Photos + story: Salem High community supports Blue Ridge Autism and Achievement Center with a walk and 5K
*Update 4:30 p.m. April 2: Mark Ingerson tells us they’ve raised almost $3,500 for BRAAC
Over 100 people turned out for “Kaeden’s Day Walk and 5K” at the Salem High School track on Saturday, March 31 to benefit the Blue Ridge Autism and Achievement Center.
The Spartans’ girls soccer team and many local families and former students who know Mark and Sharon Ingerson walked or ran. The SHS culinary arts class “Gourmet Foods” provided cinnamon rolls for sale and the Salem Singers
sang the national anthem before the event created special lyrics to the tune of “Ray’s Rockhouse” that suited the occasion.
Winners of the 5K include:
Adult (over 18): 1st Girls soccer coach Josh Jones, 2nd assistant girls soccer coach Taylor Davis, 3rd Sharon Ingerson (Kaeden’s mom)
Under 18s: 1st Olivia Raines, 2nd Alesea Wimmer, 3rd Sierra Sallah
Kids: 1st Luis Geyne
Seventeen months ago, Kaeden Ingerson began attending the Blue Ridge Autism and Achievement Center after a public preschool for kids with disabilities didn’t work out. He had trouble riding any distance in a vehicle, playing normally, along with a variety of other autistic behaviors that made life difficult for the Ingerson family and learning almost impossible.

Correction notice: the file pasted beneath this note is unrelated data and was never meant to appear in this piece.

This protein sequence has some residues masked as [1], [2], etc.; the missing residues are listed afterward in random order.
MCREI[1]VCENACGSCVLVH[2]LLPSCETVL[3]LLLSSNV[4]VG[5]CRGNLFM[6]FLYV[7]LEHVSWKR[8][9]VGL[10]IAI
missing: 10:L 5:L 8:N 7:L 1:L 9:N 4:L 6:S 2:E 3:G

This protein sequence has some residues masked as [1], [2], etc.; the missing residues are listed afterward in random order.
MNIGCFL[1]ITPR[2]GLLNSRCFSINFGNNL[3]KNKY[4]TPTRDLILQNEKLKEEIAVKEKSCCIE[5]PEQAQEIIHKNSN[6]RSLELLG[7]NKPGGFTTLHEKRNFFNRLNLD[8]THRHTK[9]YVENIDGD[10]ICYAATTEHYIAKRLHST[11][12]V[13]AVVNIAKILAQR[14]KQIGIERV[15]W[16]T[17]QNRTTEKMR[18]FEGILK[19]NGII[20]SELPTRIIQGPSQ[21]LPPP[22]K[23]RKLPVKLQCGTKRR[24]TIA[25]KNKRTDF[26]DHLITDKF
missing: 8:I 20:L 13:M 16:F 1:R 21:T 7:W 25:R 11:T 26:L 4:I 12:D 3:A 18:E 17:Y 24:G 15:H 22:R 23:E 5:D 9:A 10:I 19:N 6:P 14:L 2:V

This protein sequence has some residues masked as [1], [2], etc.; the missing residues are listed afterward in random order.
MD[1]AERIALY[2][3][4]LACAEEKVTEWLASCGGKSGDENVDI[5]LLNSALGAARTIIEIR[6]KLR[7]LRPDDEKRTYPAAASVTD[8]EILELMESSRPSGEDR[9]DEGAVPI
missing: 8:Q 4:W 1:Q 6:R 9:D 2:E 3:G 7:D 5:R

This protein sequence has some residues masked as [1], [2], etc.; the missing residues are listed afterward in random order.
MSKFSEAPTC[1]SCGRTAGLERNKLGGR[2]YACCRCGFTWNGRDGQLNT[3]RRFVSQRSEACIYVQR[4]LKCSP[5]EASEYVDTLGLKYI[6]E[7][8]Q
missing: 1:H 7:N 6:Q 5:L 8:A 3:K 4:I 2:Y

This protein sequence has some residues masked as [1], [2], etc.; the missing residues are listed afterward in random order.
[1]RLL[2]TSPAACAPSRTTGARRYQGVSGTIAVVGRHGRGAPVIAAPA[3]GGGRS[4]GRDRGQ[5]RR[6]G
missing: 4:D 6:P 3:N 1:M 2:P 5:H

Mark Ingerson, Kaeden’s dad and a teacher at Salem High School, says the walk is a thank you to the BRAAC: “We at least have a lot more normal moments, and we’re really appreciative for that.”
Thanks to the applied behavioral analysis approach BRAAC uses to “re-train” the brain, said Ingerson, Kaeden can sit still to listen to a preschool story, he knows his alphabet and is learning lots of numbers. He doesn’t do as much “stimming,” an autistic terminology that describes self-stimulating behavior like repetitive motions, like scratching on a spot on the wall or fixating on a blade of grass.
“If you lived with him, you would understand that it’s miraculous,” he said, adding that they hope Kaeden will be able to return to public school soon. BRAAC therapists work systematically and spend lots of time with their students, even coming into the home, visiting the grocery store, or riding in the car to help parents and caregivers understand how to help.
“I knew enough to know that I didn’t know enough,” Ingerson said, even as a public school teacher. The Ingersons hired a specialist to advocate for Kaeden’s placement in BRAAC through Roanoke County Schools. They’re lucky, Mark said. The families of most children who attend pay the hefty tuition out-of-pocket, he said.
-Miranda Beck, So Salem